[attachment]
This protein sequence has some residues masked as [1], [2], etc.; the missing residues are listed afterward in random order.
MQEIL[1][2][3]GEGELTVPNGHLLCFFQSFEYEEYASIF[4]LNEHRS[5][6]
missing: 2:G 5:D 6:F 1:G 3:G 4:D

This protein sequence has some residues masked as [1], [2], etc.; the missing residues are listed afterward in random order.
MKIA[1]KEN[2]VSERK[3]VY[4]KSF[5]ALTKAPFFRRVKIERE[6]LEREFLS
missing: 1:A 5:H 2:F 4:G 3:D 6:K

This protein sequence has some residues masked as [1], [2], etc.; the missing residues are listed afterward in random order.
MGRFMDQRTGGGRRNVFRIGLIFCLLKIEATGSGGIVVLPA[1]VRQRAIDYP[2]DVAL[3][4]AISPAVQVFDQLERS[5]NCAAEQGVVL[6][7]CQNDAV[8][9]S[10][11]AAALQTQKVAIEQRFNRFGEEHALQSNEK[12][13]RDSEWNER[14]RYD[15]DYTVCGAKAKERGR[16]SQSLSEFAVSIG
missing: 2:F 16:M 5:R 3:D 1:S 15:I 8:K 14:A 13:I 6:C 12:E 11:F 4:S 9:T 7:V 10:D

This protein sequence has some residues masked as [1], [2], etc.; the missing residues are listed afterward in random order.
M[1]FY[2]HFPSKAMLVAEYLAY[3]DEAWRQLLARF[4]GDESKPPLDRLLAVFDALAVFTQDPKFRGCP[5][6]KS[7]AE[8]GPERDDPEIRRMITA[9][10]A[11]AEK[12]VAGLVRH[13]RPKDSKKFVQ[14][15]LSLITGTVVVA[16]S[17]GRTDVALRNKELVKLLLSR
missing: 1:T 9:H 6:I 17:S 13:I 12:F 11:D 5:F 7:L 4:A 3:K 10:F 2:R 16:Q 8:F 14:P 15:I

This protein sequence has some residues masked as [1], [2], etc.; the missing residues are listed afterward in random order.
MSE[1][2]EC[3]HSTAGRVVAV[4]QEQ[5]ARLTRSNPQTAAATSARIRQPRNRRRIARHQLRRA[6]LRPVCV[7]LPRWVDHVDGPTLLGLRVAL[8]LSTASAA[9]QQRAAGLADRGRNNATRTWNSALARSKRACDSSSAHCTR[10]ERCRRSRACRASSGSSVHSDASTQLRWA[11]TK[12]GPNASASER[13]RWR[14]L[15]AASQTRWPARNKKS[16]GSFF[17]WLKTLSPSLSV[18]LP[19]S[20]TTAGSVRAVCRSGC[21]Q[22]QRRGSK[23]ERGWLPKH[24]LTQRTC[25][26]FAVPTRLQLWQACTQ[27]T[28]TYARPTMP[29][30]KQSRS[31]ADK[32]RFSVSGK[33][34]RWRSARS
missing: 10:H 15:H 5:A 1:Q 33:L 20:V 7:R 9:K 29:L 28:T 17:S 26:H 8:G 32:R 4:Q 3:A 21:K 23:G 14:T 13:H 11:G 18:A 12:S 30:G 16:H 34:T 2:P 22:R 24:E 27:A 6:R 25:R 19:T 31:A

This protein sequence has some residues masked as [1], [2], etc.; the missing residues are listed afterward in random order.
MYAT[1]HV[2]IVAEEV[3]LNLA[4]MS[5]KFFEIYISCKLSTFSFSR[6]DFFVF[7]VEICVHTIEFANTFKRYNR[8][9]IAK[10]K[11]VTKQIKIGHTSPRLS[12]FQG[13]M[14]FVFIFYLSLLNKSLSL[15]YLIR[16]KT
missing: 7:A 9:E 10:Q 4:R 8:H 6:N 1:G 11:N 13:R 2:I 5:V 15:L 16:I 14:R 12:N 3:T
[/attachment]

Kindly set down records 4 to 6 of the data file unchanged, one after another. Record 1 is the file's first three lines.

This protein sequence has some residues masked as [1], [2], etc.; the missing residues are listed afterward in random order.
M[1]FY[2]HFPSKAMLVAEYLAY[3]DEAWRQLLARF[4]GDESKPPLDRLLAVFDALAVFTQDPKFRGCP[5][6]KS[7]AE[8]GPERDDPEIRRMITA[9][10]A[11]AEK[12]VAGLVRH[13]RPKDSKKFVQ[14][15]LSLITGTVVVA[16]S[17]GRTDVALRNKELVKLLLSR
missing: 1:T 9:H 6:I 17:S 13:I 12:F 11:D 5:F 7:L 4:A 3:K 10:F 2:R 16:Q 8:F 14:P 15:I

This protein sequence has some residues masked as [1], [2], etc.; the missing residues are listed afterward in random order.
MSE[1][2]EC[3]HSTAGRVVAV[4]QEQ[5]ARLTRSNPQTAAATSARIRQPRNRRRIARHQLRRA[6]LRPVCV[7]LPRWVDHVDGPTLLGLRVAL[8]LSTASAA[9]QQRAAGLADRGRNNATRTWNSALARSKRACDSSSAHCTR[10]ERCRRSRACRASSGSSVHSDASTQLRWA[11]TK[12]GPNASASER[13]RWR[14]L[15]AASQTRWPARNKKS[16]GSFF[17]WLKTLSPSLSV[18]LP[19]S[20]TTAGSVRAVCRSGC[21]Q[22]QRRGSK[23]ERGWLPKH[24]LTQRTC[25][26]FAVPTRLQLWQACTQ[27]T[28]TYARPTMP[29][30]KQSRS[31]ADK[32]RFSVSGK[33][34]RWRSARS
missing: 10:H 15:H 5:A 1:Q 33:L 20:V 7:R 9:K 29:L 28:T 17:S 26:H 8:G 32:R 4:Q 3:A 21:K 23:G 14:T 13:H 11:G 18:A 12:S 30:G 16:H 34:T 2:P 22:R 24:E 27:A 6:R 25:R 19:T 31:A

This protein sequence has some residues masked as [1], [2], etc.; the missing residues are listed afterward in random order.
MYAT[1]HV[2]IVAEEV[3]LNLA[4]MS[5]KFFEIYISCKLSTFSFSR[6]DFFVF[7]VEICVHTIEFANTFKRYNR[8][9]IAK[10]K[11]VTKQIKIGHTSPRLS[12]FQG[13]M[14]FVFIFYLSLLNKSLSL[15]YLIR[16]KT
missing: 7:A 9:E 10:Q 4:R 8:H 6:N 1:G 11:N 13:R 2:I 5:V 15:L 16:I 14:R 12:N 3:T